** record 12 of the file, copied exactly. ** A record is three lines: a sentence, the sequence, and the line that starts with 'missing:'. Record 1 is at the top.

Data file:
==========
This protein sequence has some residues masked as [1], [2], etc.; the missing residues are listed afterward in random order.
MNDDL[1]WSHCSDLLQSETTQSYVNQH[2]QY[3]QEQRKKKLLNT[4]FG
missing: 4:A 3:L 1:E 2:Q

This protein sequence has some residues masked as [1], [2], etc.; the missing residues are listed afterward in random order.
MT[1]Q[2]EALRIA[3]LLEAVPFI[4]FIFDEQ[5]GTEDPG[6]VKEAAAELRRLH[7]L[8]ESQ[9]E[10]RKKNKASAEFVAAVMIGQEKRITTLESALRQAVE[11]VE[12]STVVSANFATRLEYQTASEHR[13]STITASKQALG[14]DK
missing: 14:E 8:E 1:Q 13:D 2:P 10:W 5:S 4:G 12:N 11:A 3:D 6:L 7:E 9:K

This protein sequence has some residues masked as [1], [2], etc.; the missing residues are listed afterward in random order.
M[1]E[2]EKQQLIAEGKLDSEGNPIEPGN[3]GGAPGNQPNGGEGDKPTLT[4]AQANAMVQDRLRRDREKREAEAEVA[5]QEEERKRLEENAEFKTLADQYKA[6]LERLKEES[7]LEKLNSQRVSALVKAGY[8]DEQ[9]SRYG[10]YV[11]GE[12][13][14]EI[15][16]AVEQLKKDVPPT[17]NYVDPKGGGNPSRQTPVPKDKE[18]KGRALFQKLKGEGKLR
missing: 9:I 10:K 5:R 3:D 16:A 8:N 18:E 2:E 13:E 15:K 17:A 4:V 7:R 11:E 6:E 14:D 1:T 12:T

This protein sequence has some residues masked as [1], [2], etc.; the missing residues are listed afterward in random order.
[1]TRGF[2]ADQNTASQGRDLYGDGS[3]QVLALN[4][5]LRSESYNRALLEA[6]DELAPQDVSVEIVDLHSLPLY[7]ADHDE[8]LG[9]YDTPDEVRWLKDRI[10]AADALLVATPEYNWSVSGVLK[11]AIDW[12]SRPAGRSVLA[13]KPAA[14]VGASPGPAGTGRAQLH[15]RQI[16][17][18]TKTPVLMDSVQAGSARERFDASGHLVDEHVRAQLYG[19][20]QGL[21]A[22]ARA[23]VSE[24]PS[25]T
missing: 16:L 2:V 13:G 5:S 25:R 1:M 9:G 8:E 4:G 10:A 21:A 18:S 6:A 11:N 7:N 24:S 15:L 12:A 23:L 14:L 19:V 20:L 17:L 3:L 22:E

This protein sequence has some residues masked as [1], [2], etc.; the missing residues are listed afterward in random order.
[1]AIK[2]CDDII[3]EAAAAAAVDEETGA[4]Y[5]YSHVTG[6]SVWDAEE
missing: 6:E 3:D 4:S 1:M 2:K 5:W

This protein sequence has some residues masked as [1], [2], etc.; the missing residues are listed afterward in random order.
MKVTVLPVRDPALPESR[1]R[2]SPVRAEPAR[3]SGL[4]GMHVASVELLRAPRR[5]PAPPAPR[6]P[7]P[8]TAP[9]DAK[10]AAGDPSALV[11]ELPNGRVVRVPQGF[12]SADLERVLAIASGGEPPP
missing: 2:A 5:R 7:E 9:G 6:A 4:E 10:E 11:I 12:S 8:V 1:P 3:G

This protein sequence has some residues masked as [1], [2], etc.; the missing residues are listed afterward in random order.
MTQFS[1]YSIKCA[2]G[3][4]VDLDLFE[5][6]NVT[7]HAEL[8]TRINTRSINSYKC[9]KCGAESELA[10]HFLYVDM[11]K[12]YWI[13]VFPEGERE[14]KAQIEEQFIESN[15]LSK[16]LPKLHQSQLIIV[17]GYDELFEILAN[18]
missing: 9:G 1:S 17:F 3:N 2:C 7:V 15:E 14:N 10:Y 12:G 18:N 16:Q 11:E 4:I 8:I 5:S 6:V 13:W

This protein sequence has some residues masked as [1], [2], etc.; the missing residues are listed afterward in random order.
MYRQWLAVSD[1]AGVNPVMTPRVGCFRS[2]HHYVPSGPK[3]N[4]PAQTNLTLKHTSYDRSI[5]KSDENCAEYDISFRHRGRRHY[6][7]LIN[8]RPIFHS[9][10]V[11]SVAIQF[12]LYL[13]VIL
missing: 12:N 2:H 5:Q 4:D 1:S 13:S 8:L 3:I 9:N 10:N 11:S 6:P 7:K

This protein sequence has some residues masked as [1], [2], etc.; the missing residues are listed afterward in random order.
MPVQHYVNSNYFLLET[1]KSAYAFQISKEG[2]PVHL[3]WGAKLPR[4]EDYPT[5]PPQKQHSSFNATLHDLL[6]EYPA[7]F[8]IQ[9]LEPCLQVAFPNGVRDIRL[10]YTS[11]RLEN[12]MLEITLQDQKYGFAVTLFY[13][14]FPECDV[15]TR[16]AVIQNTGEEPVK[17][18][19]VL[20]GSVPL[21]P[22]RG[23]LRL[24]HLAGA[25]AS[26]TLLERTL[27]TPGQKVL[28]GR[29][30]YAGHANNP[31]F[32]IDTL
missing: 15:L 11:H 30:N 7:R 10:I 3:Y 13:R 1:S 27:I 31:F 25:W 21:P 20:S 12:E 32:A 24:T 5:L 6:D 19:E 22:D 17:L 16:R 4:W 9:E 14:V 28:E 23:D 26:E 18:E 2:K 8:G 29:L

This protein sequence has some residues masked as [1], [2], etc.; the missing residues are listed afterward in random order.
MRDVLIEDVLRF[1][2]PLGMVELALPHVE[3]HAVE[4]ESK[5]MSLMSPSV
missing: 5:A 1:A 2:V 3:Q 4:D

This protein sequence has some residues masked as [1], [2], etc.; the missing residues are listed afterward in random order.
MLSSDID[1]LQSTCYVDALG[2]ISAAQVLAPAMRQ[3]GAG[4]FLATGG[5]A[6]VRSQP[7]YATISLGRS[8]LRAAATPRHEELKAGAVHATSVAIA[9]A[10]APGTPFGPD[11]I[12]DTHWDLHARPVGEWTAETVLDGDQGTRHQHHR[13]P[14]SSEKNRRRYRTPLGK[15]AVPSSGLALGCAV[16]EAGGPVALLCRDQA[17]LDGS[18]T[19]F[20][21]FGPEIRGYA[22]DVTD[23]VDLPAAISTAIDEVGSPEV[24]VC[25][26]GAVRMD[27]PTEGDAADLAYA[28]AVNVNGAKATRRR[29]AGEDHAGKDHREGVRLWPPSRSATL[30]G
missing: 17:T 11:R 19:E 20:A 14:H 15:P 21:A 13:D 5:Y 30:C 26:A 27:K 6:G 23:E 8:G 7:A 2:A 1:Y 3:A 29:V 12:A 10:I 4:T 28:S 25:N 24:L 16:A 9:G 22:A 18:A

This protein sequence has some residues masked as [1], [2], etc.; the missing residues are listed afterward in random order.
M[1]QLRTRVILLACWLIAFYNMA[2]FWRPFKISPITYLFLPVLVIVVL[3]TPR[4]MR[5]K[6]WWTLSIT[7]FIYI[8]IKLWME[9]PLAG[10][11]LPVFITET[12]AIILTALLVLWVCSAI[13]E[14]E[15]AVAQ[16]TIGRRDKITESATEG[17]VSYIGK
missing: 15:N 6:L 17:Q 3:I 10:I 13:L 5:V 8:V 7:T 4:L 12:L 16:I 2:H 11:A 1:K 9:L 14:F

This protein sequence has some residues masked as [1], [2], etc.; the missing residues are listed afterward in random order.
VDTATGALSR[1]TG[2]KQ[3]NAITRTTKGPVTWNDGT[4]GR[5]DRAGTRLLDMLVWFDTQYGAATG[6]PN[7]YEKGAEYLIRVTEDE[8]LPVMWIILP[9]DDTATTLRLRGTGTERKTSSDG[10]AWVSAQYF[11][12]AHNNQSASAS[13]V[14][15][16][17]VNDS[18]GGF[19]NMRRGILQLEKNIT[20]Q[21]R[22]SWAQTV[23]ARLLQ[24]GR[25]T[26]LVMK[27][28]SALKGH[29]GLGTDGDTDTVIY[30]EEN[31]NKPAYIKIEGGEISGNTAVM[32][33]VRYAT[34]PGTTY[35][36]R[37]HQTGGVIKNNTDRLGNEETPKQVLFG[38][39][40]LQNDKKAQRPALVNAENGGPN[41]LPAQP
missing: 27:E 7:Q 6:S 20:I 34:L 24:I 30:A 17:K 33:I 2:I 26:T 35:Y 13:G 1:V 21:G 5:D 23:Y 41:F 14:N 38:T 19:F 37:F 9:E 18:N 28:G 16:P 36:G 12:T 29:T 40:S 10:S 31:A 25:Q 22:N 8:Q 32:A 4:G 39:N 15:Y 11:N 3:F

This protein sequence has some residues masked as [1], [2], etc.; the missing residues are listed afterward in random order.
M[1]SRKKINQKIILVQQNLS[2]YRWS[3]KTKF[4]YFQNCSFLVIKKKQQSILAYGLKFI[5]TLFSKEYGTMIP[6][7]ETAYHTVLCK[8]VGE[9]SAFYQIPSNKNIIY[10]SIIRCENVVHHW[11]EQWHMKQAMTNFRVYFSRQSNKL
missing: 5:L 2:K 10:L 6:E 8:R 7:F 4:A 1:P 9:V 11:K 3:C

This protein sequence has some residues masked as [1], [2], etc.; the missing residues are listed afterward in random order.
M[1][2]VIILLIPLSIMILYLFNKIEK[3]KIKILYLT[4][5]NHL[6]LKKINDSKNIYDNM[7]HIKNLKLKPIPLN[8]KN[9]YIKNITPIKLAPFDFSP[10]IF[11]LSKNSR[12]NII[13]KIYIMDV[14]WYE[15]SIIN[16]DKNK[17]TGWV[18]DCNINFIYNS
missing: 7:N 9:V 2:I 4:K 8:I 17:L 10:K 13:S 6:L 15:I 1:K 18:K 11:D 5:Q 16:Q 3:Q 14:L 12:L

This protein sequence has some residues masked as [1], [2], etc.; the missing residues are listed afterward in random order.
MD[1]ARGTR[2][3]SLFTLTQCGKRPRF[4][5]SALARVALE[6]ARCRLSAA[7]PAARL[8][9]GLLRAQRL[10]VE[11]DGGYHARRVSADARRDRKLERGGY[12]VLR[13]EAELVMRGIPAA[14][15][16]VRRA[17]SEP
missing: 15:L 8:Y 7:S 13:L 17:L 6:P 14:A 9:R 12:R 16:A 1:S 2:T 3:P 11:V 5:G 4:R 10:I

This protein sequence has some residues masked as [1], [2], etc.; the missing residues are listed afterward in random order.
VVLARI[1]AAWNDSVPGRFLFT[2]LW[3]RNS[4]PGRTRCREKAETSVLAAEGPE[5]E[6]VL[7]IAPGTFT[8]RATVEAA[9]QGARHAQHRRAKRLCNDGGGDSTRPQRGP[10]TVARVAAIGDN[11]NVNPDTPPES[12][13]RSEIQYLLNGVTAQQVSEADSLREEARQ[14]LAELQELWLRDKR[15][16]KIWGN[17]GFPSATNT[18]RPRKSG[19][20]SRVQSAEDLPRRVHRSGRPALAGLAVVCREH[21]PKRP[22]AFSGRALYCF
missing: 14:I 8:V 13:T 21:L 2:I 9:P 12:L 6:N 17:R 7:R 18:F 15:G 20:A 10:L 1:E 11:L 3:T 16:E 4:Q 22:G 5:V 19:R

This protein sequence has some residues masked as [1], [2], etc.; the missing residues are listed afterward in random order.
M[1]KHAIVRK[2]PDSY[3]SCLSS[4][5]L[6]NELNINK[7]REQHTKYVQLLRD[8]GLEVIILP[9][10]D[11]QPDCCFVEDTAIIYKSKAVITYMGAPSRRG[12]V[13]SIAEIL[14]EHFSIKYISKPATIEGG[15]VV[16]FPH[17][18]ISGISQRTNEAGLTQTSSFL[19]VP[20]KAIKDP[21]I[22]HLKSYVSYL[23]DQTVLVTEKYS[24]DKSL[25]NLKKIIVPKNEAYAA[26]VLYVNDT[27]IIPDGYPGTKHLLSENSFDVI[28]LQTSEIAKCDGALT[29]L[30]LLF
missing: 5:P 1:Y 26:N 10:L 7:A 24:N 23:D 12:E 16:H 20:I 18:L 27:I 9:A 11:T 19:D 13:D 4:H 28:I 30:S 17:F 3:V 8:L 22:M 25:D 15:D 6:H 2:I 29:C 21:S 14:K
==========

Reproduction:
This protein sequence has some residues masked as [1], [2], etc.; the missing residues are listed afterward in random order.
M[1]QLRTRVILLACWLIAFYNMA[2]FWRPFKISPITYLFLPVLVIVVL[3]TPR[4]MR[5]K[6]WWTLSIT[7]FIYI[8]IKLWME[9]PLAG[10][11]LPVFITET[12]AIILTALLVLWVCSAI[13]E[14]E[15]AVAQ[16]TIGRRDKITESATEG[17]VSYIGK
missing: 15:N 6:L 17:Q 3:I 10:I 13:L 5:V 8:V 7:T 4:L 12:L 16:I 2:H 11:A 1:K 9:L 14:F